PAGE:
Night sweats can quite literally disrupt our sleep multiple times throughout the night, and turning on the air conditioner when it’s thirty degrees outside isn’t such a smart decision for everyone else in the house.

Unfortunately, the night sweats and disrupted sleep can lead to next day fatigue. And we all know that unhealthy sleeping patterns can lead to stress, and stress can lead to involuntary weight gain.

Decreased Activity Level

Exercise for menopause weight gain is super important for us to take part in. In fact, exercising daily can limit or even omit some of the worst menopausal symptoms.

So, what’s the problem? Probably our motivation levels, and how severely lacking they are.

Going through menopause is a chore, so to speak. The hot flashes, the mood swings, the fatigue, the perimenopause bloating and cramps, the headaches, etc. Everything makes us just want to lounge on the couch, indulge in that new tub of ice cream, and watch our new favorite television show.

Which ultimately means that our decreased activity level only contributes to the weight gain we’re already experiencing. And sure, we’ll wake up one day and say, “Today’s the day! I’ll start my walking routine today!” But, do we?

Nope, and the scale numbers keep going up because we’re not being active and our estrogen levels are provoking weight gain.

Muscle Mass Decline

Once again, estrogen decline can lead to another dreaded symptom: Muscle mass decline.

Generally speaking, estrogen production in women does keep muscle up to par, just like lack of estrogen decreases overall mass. It also decreases bone density, amongst other things in our female bodies.

Unfortunately, not staying active and working out can make the muscle mass decline even worse, especially if we aren’t staying motivated and getting ahead of the decline.

Hormone therapy can, however, help keep the muscle mass in our bodies a little more stabilized than it would be if we didn’t take action against the symptom.

Dietary Changes

There’s nothing we can necessarily do as women to stop the menopause symptoms. But, we can stay away from certain foods to lessen the hot flashes and other similar instances.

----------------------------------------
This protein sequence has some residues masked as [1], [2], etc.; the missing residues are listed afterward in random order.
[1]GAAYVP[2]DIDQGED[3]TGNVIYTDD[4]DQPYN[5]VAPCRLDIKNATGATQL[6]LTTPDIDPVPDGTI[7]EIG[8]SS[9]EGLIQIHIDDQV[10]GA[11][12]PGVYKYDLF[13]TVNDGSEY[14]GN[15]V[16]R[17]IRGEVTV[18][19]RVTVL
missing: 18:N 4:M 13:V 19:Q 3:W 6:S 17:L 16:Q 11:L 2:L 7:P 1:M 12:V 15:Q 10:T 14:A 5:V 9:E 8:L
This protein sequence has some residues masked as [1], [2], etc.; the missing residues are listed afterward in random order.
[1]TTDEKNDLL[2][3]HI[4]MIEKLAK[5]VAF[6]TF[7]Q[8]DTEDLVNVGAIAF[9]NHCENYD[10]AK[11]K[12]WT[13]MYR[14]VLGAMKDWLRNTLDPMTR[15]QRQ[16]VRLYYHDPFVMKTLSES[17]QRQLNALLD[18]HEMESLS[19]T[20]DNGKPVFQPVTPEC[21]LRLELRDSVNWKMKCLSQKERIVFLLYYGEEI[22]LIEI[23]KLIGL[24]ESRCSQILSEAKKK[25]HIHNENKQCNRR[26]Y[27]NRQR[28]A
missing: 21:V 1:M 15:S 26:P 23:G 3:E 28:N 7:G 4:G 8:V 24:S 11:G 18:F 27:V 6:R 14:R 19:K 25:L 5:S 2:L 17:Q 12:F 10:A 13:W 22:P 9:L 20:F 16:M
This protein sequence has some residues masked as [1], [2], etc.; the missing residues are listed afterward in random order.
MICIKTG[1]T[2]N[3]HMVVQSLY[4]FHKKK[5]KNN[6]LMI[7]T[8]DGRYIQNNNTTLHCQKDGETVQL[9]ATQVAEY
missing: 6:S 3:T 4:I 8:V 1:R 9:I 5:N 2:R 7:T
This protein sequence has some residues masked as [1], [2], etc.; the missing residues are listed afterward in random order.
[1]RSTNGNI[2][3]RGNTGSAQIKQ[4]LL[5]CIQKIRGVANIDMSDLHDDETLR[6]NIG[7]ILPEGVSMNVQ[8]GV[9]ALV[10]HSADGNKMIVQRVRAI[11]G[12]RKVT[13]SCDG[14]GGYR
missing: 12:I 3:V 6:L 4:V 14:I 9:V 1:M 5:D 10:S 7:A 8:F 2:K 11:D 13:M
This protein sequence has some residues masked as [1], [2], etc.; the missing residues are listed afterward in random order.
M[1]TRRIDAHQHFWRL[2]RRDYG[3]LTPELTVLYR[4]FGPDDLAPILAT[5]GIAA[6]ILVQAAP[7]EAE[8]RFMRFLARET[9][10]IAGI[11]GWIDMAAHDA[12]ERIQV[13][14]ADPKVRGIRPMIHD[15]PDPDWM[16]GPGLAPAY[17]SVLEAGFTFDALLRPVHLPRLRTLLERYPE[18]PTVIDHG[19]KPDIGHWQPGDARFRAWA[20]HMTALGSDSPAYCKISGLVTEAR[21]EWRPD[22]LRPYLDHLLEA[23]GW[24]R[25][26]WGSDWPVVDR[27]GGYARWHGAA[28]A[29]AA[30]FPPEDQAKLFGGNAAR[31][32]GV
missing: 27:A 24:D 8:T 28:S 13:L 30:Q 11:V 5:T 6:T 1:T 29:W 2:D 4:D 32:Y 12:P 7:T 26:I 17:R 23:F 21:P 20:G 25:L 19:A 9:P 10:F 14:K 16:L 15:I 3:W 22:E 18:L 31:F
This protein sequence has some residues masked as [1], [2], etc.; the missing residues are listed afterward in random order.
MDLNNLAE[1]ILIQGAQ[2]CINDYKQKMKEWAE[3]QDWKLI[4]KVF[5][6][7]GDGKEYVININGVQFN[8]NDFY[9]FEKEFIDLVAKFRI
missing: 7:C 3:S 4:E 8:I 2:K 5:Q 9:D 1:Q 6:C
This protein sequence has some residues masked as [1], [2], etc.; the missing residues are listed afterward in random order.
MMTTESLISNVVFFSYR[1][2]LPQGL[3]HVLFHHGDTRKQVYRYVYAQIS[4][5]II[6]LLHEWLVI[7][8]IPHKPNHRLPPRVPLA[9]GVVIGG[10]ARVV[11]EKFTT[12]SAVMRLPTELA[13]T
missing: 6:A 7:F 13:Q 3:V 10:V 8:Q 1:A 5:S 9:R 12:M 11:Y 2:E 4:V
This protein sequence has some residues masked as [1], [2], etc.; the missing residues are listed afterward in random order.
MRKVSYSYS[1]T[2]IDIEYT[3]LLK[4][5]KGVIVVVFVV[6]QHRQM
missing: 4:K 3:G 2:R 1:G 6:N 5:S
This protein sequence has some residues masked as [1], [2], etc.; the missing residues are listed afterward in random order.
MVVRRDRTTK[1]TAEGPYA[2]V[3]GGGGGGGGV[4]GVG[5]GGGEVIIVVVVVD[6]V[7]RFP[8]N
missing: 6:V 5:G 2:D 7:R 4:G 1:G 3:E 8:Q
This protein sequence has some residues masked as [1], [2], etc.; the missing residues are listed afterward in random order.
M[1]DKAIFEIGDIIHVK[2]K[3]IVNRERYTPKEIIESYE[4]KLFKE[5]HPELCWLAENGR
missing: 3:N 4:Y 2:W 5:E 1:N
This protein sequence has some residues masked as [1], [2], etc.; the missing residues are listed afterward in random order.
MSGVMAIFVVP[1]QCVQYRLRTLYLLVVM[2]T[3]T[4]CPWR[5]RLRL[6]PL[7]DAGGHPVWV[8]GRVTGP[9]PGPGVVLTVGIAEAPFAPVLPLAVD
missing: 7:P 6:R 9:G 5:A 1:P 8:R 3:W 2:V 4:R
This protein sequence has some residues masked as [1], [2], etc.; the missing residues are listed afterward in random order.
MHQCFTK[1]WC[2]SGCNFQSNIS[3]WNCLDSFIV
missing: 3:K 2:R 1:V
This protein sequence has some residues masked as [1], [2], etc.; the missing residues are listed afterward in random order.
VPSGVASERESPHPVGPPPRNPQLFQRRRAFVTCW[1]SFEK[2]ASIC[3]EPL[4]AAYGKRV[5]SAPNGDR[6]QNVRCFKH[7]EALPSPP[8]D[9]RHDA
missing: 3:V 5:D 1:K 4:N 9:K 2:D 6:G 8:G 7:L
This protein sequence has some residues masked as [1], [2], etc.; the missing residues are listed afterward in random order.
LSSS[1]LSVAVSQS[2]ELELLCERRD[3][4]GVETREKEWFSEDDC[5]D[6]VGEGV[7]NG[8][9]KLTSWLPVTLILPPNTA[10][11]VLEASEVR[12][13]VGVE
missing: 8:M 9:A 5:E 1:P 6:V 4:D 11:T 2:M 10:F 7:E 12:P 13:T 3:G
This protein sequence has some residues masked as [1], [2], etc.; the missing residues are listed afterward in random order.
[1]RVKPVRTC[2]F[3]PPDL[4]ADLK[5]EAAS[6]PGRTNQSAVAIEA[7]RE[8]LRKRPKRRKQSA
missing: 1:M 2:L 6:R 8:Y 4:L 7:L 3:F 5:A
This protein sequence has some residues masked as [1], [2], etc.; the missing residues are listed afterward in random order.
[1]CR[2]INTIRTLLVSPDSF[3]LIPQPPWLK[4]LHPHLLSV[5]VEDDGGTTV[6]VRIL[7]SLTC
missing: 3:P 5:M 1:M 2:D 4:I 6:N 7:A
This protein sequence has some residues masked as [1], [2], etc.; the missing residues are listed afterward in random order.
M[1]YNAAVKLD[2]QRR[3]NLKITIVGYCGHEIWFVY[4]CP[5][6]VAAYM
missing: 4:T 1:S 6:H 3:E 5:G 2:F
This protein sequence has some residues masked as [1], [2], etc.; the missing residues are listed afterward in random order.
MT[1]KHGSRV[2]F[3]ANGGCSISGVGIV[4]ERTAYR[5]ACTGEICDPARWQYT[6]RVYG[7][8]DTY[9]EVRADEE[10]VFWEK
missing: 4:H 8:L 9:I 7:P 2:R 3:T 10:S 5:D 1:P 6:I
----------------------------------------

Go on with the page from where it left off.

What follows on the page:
Spicy foods are a no-no. They heat up our insides and make us sweat. Sure, they’ll speed up our metabolism, but that’s not our number one concern when we’re going through menopause.

Stay away from caffeine and alcohol, in general. Both substances will also increase hot flashes. But I get it, sometimes a coffee or a glass of wine will get our minds off the lingering menopause. And that’s ok to indulge in those drinks, once in a while, on occasion. Overdoing it will hurt more than help.

On the opposite side of the spectrum, foods that burn belly fat include fruits and vegetables of all sorts. Leafy greens are the best at maintaining our healthy stomachs and staying away from unnecessary belly fat. Certain fruits, like berries and mangos, also have the same effect.

If you have any more dietary change concerns, there are multiple articles and sites to check into.

Increased Alcohol Consumption

As stated above, increased alcohol consumption is not a great idea. Too much beer, wine, and liquor can lead to an increase in hot flashes, bloat, headaches, and much more.

As women going through menopause, we want to limit the unwanted symptoms as much as physically possible.

Having a glass of red wine once in a while is actually good for the heart, cardiovascular system, and overall health of our bodies. Even a beer once in a while or a mixed drink can do us good.

Overindulging is not the route we want to take. Overindulging will lead us to less sleep than we’re already getting and increased bloat. We’re trying to minimize the increase in belly size, not increase it.

Medication Changes (Age- or Condition-Related)

Medications will always have some sort of effect on us as women, whether we’re going through menopause or not (but especially if we’re going through menopause).

Some medications can increase the symptoms we’re going through, so talking to your leading healthcare professional about menopause and the medications you’re on is your best bet.

If your condition is worse than normal, minimizing alcohol intake, increasing physical activity, and watching the other areas of your life are what’s in your best interest.

Some hormonal therapies will work wonders, but to each their own. A few have helped me, so I’d say it definitely doesn’t hurt to look into them.

Also, additional menopause belly fat supplements can help reduce belly fat and make us feel better about ourselves.